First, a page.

A program related to students’ experiences outside of the classroom has been revived at SUNY New Paltz after failing to launch about five years ago.
The Co-Curricular Transcript (CCT) is now ready, with the help of Web-based resources, to reboot and assist students in keeping a “record of all their co-curricular experiences on campus.”
“We brought in Computer Services and last spring we laid out a cost analysis, ‘[asking] what type of resources it would take to make it happen,’” said Mike Patterson, director of Student Activities and Union Services. “One of the caveats, it had to be completely web-based.”
It was implemented last summer and officially launched this fall semester, according to Patterson.
Besides having an academic transcript and a work-related resume, students with a CCT will have the opportunity to show potential employers or graduate school admission boards this third “document” that captures another side of the student. Patterson said one that reveals, for example, what it was like to manage a budget, or activities that challenge a student’s moral and ethical reasoning.
To begin the CCT, students must be in their second year at New Paltz and attend what an Office of Student Activities and Union Services CCT pamphlet calls an “enrollment workshop.” Patterson said at these workshops, he can register students on-site at my.newpaltz.edu, to gain access to and start building their CCT immediately.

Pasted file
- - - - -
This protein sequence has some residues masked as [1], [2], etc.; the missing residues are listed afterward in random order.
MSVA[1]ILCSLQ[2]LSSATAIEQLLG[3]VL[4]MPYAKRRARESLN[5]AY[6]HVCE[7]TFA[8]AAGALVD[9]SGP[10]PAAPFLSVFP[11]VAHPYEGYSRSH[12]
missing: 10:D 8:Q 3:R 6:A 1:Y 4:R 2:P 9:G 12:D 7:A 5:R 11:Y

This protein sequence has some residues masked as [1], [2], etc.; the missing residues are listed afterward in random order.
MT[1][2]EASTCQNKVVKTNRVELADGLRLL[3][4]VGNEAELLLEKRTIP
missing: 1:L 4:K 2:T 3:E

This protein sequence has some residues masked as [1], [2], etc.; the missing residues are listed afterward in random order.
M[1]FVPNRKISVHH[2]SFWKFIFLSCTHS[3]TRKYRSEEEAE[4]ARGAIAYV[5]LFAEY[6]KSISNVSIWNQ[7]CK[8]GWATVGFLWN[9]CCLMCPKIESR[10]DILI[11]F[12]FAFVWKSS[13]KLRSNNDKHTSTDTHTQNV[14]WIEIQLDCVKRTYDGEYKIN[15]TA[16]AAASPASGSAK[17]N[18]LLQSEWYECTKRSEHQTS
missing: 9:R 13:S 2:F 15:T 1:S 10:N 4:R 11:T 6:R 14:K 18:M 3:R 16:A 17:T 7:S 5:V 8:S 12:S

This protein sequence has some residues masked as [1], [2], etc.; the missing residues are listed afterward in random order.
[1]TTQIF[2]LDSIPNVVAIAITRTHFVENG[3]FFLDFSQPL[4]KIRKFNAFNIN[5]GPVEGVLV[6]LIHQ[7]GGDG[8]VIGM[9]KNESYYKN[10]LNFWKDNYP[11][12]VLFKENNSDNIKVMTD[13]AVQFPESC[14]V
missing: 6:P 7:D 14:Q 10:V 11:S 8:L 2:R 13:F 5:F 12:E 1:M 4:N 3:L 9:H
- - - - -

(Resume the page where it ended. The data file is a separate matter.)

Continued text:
“As we proceed to program through, we’ll add more [students] as they approach graduation,” Patterson said. “That way, hopefully students are entering their experiences as they complete them.”
He also said things must be validated by a “stamp of approval” from a college official, this process would make it hard to go back several years and validate past students’ experiences.
Tonda Highley, director of the Career Resource Center (CRC), said that although it’s web-based, it’s at these workshops, orientations and registrations where students interact with professionals. This step can’t be ignored.
“My staff [assists] on how to utilize internship and job searches or [how] to apply to graduate school,” she said. “[It’s a] very important educational piece that can’t be done online.”
That’s not to say Highley doesn’t believe the Internet is necessary for the program to succeed. She said it “streamlines the process” and makes it more accessible “where everyone can participate.”
“Technology is going to make it work this time,” Highley said.
The CRC has teamed up with the CCT to discern the 19 most desirable skills employers seek in students. Patterson said none of the 19 stands out in particular, but that he wants students to consider all of them, as each speak “the employer’s language.”
Some of the 19 skills from the CCT pamphlet include fiscal management, verbal communication, teamwork and writing skills.
Still, Patterson is working on getting faculty and staff to understand that this program exists and that it’s a “great tool.” He said his office sent out a campus-wide e-mail, educational workshops have been created and announcements were made at faculty and staff meetings.
“The faculty I’ve heard back from think this is a wonderful program,” Patterson said.
Currently there are 240 experiences in the system, from the student affairs division that were prompted to enter their information over the summer. Patterson believes the system will receive 1,000 requests “at some point.”
“The next step is getting the rest of our academic units, and other units on campus to submit their experiences,” he said.